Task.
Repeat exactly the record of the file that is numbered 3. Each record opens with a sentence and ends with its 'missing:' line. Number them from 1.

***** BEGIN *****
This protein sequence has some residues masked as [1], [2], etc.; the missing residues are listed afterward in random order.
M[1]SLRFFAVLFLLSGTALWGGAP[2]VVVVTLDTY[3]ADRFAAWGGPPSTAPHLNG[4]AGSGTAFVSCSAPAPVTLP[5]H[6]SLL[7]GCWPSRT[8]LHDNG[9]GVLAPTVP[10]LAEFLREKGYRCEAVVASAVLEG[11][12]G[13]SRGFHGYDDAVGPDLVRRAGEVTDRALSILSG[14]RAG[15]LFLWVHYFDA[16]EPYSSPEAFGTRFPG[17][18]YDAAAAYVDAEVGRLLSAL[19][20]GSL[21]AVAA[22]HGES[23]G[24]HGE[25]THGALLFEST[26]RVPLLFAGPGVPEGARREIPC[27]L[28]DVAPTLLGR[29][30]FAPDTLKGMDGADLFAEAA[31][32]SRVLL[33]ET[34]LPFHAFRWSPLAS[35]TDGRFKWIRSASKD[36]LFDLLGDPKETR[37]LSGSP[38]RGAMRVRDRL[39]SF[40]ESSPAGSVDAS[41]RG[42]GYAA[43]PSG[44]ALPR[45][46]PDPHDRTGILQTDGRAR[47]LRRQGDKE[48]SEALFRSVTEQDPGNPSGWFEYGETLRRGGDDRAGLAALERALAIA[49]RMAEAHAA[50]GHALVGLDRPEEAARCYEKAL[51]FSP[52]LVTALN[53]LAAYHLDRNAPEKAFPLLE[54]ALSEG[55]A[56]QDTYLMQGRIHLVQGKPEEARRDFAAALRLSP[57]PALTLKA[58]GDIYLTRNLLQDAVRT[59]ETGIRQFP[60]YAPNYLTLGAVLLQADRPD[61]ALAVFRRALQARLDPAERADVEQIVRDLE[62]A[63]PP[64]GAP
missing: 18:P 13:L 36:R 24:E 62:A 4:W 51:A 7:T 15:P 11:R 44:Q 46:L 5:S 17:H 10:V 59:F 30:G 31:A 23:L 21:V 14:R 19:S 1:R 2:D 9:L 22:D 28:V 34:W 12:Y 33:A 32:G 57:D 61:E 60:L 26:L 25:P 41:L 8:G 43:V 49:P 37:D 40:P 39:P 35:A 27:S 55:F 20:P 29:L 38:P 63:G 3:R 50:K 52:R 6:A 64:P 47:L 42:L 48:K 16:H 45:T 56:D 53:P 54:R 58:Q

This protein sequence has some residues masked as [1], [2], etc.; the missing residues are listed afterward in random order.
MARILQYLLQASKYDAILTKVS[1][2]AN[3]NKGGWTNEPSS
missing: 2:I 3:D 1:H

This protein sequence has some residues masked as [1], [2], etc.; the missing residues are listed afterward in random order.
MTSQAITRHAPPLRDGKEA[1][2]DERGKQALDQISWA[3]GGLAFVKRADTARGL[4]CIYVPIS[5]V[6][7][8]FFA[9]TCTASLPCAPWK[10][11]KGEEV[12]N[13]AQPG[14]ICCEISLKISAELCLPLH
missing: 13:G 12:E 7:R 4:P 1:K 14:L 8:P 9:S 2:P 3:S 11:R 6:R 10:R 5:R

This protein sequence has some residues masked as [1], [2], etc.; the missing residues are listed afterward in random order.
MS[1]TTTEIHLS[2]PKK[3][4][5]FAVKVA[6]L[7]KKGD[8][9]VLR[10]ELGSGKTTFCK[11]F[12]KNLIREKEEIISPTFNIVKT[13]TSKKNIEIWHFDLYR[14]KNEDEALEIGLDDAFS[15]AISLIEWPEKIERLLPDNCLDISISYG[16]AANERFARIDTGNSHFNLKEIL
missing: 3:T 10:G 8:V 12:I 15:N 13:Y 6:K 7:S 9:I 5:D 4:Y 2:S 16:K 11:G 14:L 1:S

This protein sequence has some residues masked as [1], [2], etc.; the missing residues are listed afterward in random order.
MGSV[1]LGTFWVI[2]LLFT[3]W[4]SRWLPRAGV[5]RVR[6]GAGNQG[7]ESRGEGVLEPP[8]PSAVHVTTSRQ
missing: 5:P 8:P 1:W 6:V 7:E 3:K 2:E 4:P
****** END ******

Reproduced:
This protein sequence has some residues masked as [1], [2], etc.; the missing residues are listed afterward in random order.
MTSQAITRHAPPLRDGKEA[1][2]DERGKQALDQISWA[3]GGLAFVKRADTARGL[4]CIYVPIS[5]V[6][7][8]FFA[9]TCTASLPCAPWK[10][11]KGEEV[12]N[13]AQPG[14]ICCEISLKISAELCLPLH
missing: 13:G 12:E 7:R 4:P 1:K 14:L 8:P 9:S 2:P 3:S 11:R 6:R 10:R 5:R